Last night, Warner Bros. Television and The CW put on a screening and reception for A Waltons Thanksgiving. Premiering Sunday, Nov. 20, on The CW, it's a follow-up to The Waltons: Homecoming, last year's Christmas-themed movie on the network.
What Is A Waltons Thanksgiving?
That film was a re-imagining of the classic 1970s-'90s TV/TV-movie series The Waltons, created by Earl Hamner, Jr. It delivered The CW's highest viewership for the 2021-2022 season.
Original Waltons star Richard Thomas, who played the eldest son, writer John-Boy, does on-screen introductions and narrations for both films.
A Waltons Thanksgiving is as warmhearted as the first film and definitely TV comfort food.
One of the main early plot points hinges on worries about how blue-ribbon-winning pie baker Grandma Walton might react to perhaps not winning the top prize at this year's Harvest Fair -- so this is not an edge-of-your-seat thrill ride.
There's some minor peril in the film, and the issue of child abuse (not among the Waltons, though) is touched upon. But the film is squarely in the family-friendly area.
And, as one TV critic said to me at the reception afterward, he saw the end coming but got all misty anyway.
But the most intriguing part of the evening came before we were served Thanksgiving dinner in an outdoor replica of the Harvest Fair (carnival games and prizes included).
Photo: Family Theater Productions
New Respect for Family-Programming Honors
Before the screening, held at the Garland Hotel in Studio City, California (founded by My Three Sons star Beverly Garland), Channing Dungey, chairman of the Warner Bros. Television Group, said a few words.
Among her comments were congratulations to The Waltons: Homecoming on winning awards from both The Christophers and Movieguide, both of which honor uplifting -- including faith-based -- productions.
While these awards are considered prestigious among those who produce faith-based and family programming, it's rare to see the head of a mainstream studio tout winning them as major accomplishments.
Things Are Changing at The CW
Also, the event itself was noteworthy, since The CW has recently undergone an ownership change. Station-groups owner Nexstar took over the broadcast network, originally conceived as a partnership between CBS/Paramount and Warner Bros. TV (now merged with Discovery).
According to published reports, little of the network's current lineup -- which includes many superhero shows produced by Warner Bros. -- is likely to survive after this season. Several have already been cancelled.
And there's no guarantee that the founding studios can place programs on The CW in the future.
Speaking to the waning presence of WBTV and CBS/Paramount programming, Nexstar CEO Perry Sook said during the same earnings call, “Warner and Paramount are not precluded from selling us programming. It’s just going to have to be a financial deal that we like.” (It was reported earlier this month that Nexstar will put a “$1 million-per-episode” ceiling on future licensing fees, a marked drop from what many series currently bill the network.)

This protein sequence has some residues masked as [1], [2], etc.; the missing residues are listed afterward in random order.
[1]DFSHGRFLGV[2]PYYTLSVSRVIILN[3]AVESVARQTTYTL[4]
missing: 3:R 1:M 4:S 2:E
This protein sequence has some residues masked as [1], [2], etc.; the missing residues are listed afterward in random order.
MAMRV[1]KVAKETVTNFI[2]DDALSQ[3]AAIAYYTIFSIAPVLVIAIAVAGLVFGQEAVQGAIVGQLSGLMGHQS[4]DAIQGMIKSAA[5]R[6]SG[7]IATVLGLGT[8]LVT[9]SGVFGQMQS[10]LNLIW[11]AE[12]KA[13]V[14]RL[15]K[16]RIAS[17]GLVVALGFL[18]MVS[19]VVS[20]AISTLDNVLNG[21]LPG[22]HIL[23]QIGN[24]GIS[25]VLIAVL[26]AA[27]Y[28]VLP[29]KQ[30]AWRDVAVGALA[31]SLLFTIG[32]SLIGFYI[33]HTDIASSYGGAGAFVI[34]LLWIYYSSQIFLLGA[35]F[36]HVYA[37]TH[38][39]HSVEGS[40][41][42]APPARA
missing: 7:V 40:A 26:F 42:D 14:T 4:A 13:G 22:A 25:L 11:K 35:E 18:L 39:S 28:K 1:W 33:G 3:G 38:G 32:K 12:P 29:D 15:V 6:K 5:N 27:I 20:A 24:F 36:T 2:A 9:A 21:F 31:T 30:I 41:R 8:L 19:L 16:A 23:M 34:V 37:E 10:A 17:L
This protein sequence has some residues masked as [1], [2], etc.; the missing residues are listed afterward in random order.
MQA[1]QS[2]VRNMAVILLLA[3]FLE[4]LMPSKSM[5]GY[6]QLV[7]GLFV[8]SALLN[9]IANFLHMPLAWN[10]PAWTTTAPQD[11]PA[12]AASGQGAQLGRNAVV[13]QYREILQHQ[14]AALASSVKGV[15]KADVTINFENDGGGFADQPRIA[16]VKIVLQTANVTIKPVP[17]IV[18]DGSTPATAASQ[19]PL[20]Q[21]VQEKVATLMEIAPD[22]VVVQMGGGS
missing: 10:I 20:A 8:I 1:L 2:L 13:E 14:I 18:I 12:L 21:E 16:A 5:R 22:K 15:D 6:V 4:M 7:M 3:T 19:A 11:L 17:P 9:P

“And there may be a couple of shows that distinguish themselves this year,” Sook added, “that we want to hold over to next year.”
What Does A Waltons Thanksgiving Mean for The CW's Future?
So, the party could signify a new commitment on the part of Warner Bros. TV and The CW to more family programming, especially if A Waltons Thanksgiving performs as well as its predecessor.
Dungey gave all credit to executive producer Sam Haskell and his Magnolia Hill Productions, which did the first Waltons movie and also produced two highly rated Dolly Parton-inspired holiday films for NBC.
Working with Haskell on the project was Billy Levin, Magnolia Hill's vice president of development, who also spoke. He said:
The Waltons family is truly beloved. For those that grew up watching it to newcomers alike, everyone can enjoy this type of family programming.
When we're shooting in Georgia, I cannot tell you how many folks, young and old, are delighted to hear that we're making something wholesome. That's no Hollywood BS, it's real.
There's an entire market between New York and Los Angeles that sadly no one seems to be addressing, but those audiences are the ones that we aim to entertain.
Richard Thomas was also on hand, and he said:
I'm so grateful to CW for giving us a home where we can tell these stories about family and community and love.
When The Waltons hit the air, it was a very fractious time in our country. There was a lot of alienation, a lot of anger, a lot of division. And The Waltons was a safe place to come be every Thursday night where we could sort of reengage with our faith in being human.
I'm very happy to see that, especially during this time in our lives as Americans, there's a safe haven to go to again and that the doors of the Waltons' home are still open for everybody.
A Waltons Easter?
When The Waltons: Homecoming hit The CW last year, there was nothing like it on the network's schedule, which largely appealed to teen girls and comic-book fans.
Dungey hinted that Warner Bros. TV may be willing to do more Waltons movies, perhaps even an Easter one.
It'll be very interesting to see, if that third Waltons movie hits The CW next season, whether it looks out of place or right at home.
Image: “A Waltons Thanksgiving” Pictured (L - R): Logan Shroyer as John Boy Walton, Teddy Sears as John Walton, and Bellamy Young as Olivia Walton -- Photo: Tom Griscom / The CW -- © 2022 The CW Network, LLC. All Rights Reserved.
Kate O’Hare, a longtime entertainment journalist, is Social Media Content Manager at Family Theater Productions.